Skip to main content

Breast-feeding advocacy, risk society and health moralism: a decade’s scholarship.

Lee, Ellie J. (2011) Breast-feeding advocacy, risk society and health moralism: a decade’s scholarship. Sociology Compass, 5 (12). pp. 1058-1069. ISSN 1751-9020. (doi:10.1111/j.1751-9020.2011.00424.x) (The full text of this publication is not currently available from this repository. You may be able to access a copy if URLs are provided)

The full text of this publication is not currently available from this repository. You may be able to access a copy if URLs are provided. (Contact us about this Publication)
Official URL
http://dx.doi.org/10.1111/j.1751-9020.2011.00424.x

Abstract

This article reviews research published this century that engages critically with the mantra ‘Breast is Best’ and the associated expansion of official breast-feeding promotion programmes. In recent years there has been a marked increase in the number of such studies published. They mostly explore experience in English speaking, industrialised countries (the US, Canada, New Zealand, Australia and Great Britain) which are in some social and cultural respects dissimilar, yet where very similar developments and problems are detected in regards to breast-feeding promotion. We highlight how this exploration of breast-feeding promotion internationally has developed understanding of wider sociological themes. This scholarship, we suggest, has provided a powerful illustration of the relation between risk society (more particularly a heightened consciousness of risk) and the evolution of a code of conduct that regulates behaviour, that has been termed ‘health moralizm’. The article covers three themes: ‘Science, risk society, authority and choice’; ‘Public health policy and infant feeding’; and ‘Moralization and women’s identity work’. We conclude that the research discussed shows how the sociological imagination continues to shed light on the relation between private troubles and public issues. We also suggest one conclusion that can be drawn from this research is that official discourse and everyday maternal experience appear increasingly distant from each other.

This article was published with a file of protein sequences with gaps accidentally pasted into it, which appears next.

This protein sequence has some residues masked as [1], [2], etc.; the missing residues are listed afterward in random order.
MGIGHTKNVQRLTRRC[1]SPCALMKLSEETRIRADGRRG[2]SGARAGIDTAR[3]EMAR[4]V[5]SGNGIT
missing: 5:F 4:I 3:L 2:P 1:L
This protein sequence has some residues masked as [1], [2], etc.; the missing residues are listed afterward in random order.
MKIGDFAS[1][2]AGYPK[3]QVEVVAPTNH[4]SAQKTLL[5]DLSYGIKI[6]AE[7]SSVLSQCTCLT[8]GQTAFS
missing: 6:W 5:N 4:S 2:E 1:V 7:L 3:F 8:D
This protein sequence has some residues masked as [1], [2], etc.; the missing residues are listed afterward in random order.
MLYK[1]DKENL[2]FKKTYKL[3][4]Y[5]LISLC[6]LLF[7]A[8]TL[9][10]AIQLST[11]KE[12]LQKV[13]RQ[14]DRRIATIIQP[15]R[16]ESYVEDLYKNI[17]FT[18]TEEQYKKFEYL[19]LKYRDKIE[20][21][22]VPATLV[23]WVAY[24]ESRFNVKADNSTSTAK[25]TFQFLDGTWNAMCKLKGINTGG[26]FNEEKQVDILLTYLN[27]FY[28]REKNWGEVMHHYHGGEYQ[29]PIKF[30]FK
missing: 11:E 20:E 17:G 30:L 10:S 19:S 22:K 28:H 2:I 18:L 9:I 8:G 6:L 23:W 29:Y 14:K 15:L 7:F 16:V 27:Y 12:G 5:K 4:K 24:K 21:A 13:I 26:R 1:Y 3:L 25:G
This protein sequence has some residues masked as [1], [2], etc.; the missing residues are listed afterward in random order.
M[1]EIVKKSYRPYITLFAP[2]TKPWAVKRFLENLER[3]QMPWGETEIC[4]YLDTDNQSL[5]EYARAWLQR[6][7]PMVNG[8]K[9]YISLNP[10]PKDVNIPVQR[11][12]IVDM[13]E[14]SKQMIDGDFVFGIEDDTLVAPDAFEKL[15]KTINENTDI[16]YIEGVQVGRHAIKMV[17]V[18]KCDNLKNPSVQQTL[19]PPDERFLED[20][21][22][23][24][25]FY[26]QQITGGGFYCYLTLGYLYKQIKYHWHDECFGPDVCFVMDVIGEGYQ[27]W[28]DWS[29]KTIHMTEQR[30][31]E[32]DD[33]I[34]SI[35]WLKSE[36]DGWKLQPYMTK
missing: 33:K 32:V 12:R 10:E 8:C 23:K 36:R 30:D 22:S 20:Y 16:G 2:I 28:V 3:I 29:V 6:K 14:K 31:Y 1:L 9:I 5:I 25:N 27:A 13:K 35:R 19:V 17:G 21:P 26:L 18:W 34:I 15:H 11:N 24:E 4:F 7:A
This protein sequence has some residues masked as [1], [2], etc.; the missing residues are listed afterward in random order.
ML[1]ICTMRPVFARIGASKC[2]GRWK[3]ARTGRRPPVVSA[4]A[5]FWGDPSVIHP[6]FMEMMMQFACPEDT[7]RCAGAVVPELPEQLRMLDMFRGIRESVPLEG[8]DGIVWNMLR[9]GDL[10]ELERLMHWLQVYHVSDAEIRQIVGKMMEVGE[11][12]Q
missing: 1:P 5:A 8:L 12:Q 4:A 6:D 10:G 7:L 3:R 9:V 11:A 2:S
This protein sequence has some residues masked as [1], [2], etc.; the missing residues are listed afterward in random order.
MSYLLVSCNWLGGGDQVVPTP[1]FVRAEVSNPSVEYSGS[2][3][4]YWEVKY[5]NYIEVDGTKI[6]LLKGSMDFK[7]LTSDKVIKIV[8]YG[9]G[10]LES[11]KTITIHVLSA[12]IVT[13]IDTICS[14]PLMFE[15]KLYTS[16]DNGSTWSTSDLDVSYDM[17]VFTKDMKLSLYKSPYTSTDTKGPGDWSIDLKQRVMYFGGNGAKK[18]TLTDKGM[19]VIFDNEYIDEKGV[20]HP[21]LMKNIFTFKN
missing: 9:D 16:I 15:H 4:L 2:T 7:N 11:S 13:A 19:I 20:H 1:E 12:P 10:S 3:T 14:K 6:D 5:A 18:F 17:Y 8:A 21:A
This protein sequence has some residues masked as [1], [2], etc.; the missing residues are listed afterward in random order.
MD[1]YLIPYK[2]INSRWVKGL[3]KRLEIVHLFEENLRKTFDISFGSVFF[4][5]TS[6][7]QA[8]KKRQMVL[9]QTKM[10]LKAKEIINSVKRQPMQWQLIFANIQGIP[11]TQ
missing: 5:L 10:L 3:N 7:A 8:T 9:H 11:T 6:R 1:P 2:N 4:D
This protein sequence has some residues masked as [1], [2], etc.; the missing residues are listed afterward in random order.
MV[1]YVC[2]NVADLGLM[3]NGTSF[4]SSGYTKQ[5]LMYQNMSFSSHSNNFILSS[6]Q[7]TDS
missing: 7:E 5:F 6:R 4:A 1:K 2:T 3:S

Item Type: Article
DOI/Identification number: 10.1111/j.1751-9020.2011.00424.x
Subjects: H Social Sciences > H Social Sciences (General)
H Social Sciences > HM Sociology
Divisions: Faculties > Social Sciences > School of Social Policy Sociology and Social Research
Depositing User: Mita Mondal
Date Deposited: 01 Jul 2013 10:19 UTC
Last Modified: 29 May 2019 10:20 UTC
Resource URI: https://kar.kent.ac.uk/id/eprint/34463 (The current URI for this page, for reference purposes)
  • Depositors only (login required):